### CLV - Management By The Numbers

This module covers the concepts of CLV, CLV
Remaining, retention rate, attrition rate, discount rate,
churn rate, and customer acquisition and related costs.
Authors: Paul Farris and Phil Pfeifer
Marketing Metrics Reference: Chapter 5
© 2014 Paul Farris, Phil Pfeifer and Management by the Numbers, Inc.
Just like we use NPV to evaluate investments and companies, we use
CLV to evaluate customer relationships.
CLV is the expected NPV of the cash flows from a customer
relationship.
Definition
The CLV of a customer is defined as the discounted sum of all future
customer revenue streams minus product and servicing costs and
remarketing costs. Sometimes this is also called “customer equity”.
MBTN | Management by the Numbers
2
Period
(2 months)
0
1
2
3
4
5
6
7
8
Number
100
50
45
40
36
34
32
15
5
Avg. Rev. per
Cust.
\$40
\$50
\$70
\$80
\$100
\$120
\$120
\$100
\$70
Percent
Margin
40%
40%
40%
40%
40%
40%
40%
40%
40%
\$1,600
\$1,000
\$1,260
\$1,280 \$1,440
\$1,632
\$1,536
Total
Cash
Flow
\$600
CLV: AN EXAMPLE - DIAPERS
CLV: An Example – Diapers
\$140
Our first example is a general one in which we make assumptions
about the behavior of a cohort of 100 new diaper customers (as of
period 0). Each of these periods represents two months of customer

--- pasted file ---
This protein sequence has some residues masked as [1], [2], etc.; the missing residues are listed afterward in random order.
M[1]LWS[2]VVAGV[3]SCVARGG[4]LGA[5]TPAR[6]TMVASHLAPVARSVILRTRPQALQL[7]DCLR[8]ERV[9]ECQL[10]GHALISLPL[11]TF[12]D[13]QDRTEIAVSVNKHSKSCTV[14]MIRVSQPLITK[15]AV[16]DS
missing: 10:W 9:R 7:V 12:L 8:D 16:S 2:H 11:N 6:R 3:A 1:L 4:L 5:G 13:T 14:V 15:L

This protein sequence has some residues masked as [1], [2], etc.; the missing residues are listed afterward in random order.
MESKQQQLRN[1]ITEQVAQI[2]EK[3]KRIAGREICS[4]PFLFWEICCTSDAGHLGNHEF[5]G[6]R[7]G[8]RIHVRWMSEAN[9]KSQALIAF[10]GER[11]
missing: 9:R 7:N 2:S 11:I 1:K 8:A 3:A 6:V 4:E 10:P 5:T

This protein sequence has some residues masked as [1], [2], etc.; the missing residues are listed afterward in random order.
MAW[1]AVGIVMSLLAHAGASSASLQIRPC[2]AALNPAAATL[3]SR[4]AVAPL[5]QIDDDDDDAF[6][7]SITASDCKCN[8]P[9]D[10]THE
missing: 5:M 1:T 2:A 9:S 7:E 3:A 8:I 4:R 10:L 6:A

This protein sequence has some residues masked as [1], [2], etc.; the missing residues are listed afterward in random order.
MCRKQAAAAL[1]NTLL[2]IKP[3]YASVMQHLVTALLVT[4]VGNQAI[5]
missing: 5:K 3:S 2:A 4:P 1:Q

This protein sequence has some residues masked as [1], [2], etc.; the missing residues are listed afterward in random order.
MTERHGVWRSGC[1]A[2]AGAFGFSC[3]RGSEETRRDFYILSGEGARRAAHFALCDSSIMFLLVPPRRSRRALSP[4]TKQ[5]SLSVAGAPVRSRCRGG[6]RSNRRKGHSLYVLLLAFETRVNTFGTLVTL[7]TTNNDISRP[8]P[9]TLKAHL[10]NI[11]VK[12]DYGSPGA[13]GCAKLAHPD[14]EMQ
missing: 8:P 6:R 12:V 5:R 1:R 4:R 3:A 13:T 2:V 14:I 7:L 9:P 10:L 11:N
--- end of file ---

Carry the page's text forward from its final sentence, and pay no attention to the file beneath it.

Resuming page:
purchase activity. In period zero, average spending is \$40 (small
diapers). Over time we lose customers to others brands, but revenue
per customer goes up along with the weight of the children. After 8
periods (16 months) none of the customers are still buying.
MBTN | Management by the Numbers
3
Period
(2 months)
0
1
2
3
4
5
6
7
8
Number
100
50
45
40
36
34
32
15
5
Avg. Rev. per
Cust.
\$40
\$50
\$70
\$80
\$100
\$120
\$120
\$100
\$70
Percent
Margin
40%
40%
40%
40%
40%
40%
40%
40%
40%
\$1,600
\$1,000
\$1,260
\$1,280 \$1,440
\$1,632
\$1,536
Total
Cash
Flow
\$600
\$140
CALCULATING THE NPV OF THE COHORT
Calculating the NPV of the Cohort
NPV = \$1,600 + NPV (.02, \$1,000 …\$140)
NPV = \$9,812
In this we have used a discount rate of 2% (.02) for each two-month
period. The initial cash flow is now and not discounted. The formula
above is what you will find in Excel for calculating NPV. The projected
value of this cohort of 100 new customers is \$9,812.
MBTN | Management by the Numbers
4
Period
(2 months)
0
1
2
3
4
5
6
7
8
Number
100
50
45
40
36
34
32
15
5
Avg. Rev. per
Cust.
\$40
\$50
\$70
\$80
\$100
\$120
\$120
\$100